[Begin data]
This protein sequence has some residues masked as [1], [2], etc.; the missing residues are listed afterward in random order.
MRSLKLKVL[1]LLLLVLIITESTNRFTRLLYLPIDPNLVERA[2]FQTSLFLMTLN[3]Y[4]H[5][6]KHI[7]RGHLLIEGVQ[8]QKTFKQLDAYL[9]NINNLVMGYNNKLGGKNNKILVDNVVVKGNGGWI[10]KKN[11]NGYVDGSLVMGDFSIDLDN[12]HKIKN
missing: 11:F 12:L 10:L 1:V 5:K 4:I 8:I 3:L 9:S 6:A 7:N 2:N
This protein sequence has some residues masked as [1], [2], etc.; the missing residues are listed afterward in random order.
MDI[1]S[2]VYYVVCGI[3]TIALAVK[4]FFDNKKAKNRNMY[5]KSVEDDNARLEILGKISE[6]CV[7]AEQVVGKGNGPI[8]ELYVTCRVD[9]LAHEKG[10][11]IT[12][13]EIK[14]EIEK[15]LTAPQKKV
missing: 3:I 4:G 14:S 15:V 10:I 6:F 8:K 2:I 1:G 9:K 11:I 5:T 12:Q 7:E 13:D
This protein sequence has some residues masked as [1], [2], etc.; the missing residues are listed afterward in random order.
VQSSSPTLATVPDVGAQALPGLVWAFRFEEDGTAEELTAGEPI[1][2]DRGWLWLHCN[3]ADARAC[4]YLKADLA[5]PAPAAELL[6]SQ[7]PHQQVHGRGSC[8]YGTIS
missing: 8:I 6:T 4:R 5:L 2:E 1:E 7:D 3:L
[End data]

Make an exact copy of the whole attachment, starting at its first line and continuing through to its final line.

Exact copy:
This protein sequence has some residues masked as [1], [2], etc.; the missing residues are listed afterward in random order.
MRSLKLKVL[1]LLLLVLIITESTNRFTRLLYLPIDPNLVERA[2]FQTSLFLMTLN[3]Y[4]H[5][6]KHI[7]RGHLLIEGVQ[8]QKTFKQLDAYL[9]NINNLVMGYNNKLGGKNNKILVDNVVVKGNGGWI[10]KKN[11]NGYVDGSLVMGDFSIDLDN[12]HKIKN
missing: 11:F 12:L 10:L 1:V 5:K 4:I 8:I 3:L 9:S 6:A 7:N 2:N
This protein sequence has some residues masked as [1], [2], etc.; the missing residues are listed afterward in random order.
MDI[1]S[2]VYYVVCGI[3]TIALAVK[4]FFDNKKAKNRNMY[5]KSVEDDNARLEILGKISE[6]CV[7]AEQVVGKGNGPI[8]ELYVTCRVD[9]LAHEKG[10][11]IT[12][13]EIK[14]EIEK[15]LTAPQKKV
missing: 3:I 4:G 14:S 15:V 10:I 6:F 8:K 2:I 1:G 9:K 11:I 5:T 12:Q 7:E 13:D
This protein sequence has some residues masked as [1], [2], etc.; the missing residues are listed afterward in random order.
VQSSSPTLATVPDVGAQALPGLVWAFRFEEDGTAEELTAGEPI[1][2]DRGWLWLHCN[3]ADARAC[4]YLKADLA[5]PAPAAELL[6]SQ[7]PHQQVHGRGSC[8]YGTIS
missing: 8:I 6:T 4:R 5:L 2:E 1:E 7:D 3:L